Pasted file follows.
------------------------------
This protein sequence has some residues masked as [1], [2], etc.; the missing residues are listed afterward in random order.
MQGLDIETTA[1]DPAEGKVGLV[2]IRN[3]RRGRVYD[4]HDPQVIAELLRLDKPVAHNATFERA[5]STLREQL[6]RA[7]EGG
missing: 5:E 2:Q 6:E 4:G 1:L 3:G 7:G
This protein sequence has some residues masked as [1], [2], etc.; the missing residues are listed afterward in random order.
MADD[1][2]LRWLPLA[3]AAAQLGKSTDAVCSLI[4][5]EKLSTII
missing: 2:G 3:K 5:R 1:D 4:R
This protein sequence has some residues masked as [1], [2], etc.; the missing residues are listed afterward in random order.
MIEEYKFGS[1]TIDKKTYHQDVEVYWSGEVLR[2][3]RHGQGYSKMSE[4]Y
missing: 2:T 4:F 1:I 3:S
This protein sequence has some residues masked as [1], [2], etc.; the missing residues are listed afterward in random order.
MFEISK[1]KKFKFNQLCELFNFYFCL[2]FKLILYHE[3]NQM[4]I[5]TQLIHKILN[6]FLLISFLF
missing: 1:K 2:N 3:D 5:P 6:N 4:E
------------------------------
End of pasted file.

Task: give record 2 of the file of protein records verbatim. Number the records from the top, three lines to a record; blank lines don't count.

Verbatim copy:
This protein sequence has some residues masked as [1], [2], etc.; the missing residues are listed afterward in random order.
MADD[1][2]LRWLPLA[3]AAAQLGKSTDAVCSLI[4][5]EKLSTII
missing: 2:G 3:K 5:R 1:D 4:R